Microsoft’s decision to open a development centre in Richmond, B.C., as outlined on page 1 of this issue (see link below), could be a watershed moment for the Canadian job scene.
Not in terms of numbers — it will employ about 500 workers by next year, hardly enough to show up even as a blip in unemployment statistics — but in terms of showing how Canada can use its talent to compete in the global economy.
The manufacturing sector, which along with natural resources has been the traditional engine of Canada’s economy, has been hit hard in recent years. Between 2002 and 2005, employment in manufacturing fell by nearly 149,000 jobs, according to Statistics Canada. That’s a trend that is still continuing, as manufacturing bled another 72,000 through the first seven months of 2007, about the same pace as 2006.
The strong dollar, foreign competition and problems with the Big Three automakers have gutted manufacturing. Many of those high-paying jobs are disappearing forever, shipped overseas to the lowest bidder. For Canada’s economy to continue to perform strongly, those jobs need to be replaced. That’s why the Microsoft announcement is a breath of fresh air.
Canada has, for years, been stockpiling talent through immigration policies that seek out the cream of the crop. But some of the newcomers have been disillusioned, unable to find jobs in their field or jobs that fully utilize their skills.
Microsoft, which some say is disillusioned with American immigration rules that make it tougher for skilled workers to get into the U.S., said it has long coveted the talent on this side of the border and that is why it made the move.
The message behind Microsoft’s announcement is clear. Employers are willing to, and increasingly must, go where the talent is. The much-ballyhooed labour shortage is going to dictate that. Thanks to Canada’s immigration policies, the talent is here. Skilled workers are becoming a scarce natural resource just like oil and water, and employers around the world will inevitably need to start tapping that resource.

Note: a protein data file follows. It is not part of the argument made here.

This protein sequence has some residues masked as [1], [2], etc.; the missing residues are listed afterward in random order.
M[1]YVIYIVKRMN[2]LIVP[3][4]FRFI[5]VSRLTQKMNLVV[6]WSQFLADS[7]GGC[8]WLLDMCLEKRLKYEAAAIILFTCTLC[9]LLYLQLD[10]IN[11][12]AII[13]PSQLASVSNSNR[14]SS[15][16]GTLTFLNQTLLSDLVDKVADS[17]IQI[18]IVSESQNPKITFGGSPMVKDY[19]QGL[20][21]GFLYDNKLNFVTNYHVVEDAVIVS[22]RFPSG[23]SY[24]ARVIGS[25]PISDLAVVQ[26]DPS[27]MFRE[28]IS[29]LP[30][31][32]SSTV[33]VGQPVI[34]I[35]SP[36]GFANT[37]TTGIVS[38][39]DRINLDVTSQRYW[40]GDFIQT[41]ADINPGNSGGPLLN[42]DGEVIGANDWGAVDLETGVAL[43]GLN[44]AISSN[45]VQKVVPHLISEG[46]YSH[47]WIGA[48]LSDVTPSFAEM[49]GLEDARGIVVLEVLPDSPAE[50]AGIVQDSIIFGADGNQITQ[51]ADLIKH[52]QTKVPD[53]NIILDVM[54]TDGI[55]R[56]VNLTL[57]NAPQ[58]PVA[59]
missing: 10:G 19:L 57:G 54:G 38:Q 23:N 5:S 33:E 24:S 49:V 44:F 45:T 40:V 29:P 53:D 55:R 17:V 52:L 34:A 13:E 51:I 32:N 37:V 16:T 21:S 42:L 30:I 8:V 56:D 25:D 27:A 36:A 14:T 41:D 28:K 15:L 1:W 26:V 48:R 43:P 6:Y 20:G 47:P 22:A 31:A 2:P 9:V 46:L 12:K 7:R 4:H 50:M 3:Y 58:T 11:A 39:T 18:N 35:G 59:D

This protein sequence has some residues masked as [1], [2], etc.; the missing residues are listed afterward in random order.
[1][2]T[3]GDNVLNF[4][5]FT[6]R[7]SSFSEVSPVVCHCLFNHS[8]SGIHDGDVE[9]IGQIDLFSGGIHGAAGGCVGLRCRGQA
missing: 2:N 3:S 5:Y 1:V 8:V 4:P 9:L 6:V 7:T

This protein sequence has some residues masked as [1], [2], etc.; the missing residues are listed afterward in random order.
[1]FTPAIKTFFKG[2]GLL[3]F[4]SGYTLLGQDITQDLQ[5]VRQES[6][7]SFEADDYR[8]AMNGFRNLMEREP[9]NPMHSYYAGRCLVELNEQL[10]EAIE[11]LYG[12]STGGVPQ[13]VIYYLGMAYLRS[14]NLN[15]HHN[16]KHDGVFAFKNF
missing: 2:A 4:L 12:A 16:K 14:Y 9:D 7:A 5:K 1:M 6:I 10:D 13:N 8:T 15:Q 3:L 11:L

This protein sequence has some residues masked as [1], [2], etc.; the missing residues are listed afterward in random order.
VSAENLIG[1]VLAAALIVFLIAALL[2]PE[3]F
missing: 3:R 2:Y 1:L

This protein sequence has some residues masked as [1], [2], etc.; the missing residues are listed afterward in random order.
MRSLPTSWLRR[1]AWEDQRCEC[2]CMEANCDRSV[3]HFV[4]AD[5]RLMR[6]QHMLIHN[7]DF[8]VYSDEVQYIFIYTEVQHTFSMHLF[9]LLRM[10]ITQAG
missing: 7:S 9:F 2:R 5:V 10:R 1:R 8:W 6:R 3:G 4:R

Keeping the immigration door wide open, not only to replace Canadian workers who are retiring, but to pull in talent, will attract companies like Microsoft. There is also a need to start retraining manufacturing workers whose high-paying, low-skill jobs are disappearing. And there is a great opportunity to start training students, so they have in-demand skills.
But immigration is just one way Canada can keep on top of its labour needs. Proper planning is another way. In this issue’s CloseUp,
Canadian HR Reporter
asked four senior HR leaders about their thoughts on the labour shortage. Lynn Roger, vice-president of talent acquisition, planning and development at BMO Financial Group, gave an answer that makes a lot of sense. She said it’s funny to hear the labour shortage described as a “crisis.”
“In business, there are things that are unpredictable, like government regulations and business strategy with the entrance of new competition, but the one thing that was predictable is the aging demographic profile of our workplace,” she said.
Here is yet another opportunity for HR to step up to the plate. Even if the doom-and-gloom labour shortage scenarios turn out to be overblown, proper workforce planning is never a wasted exercise.
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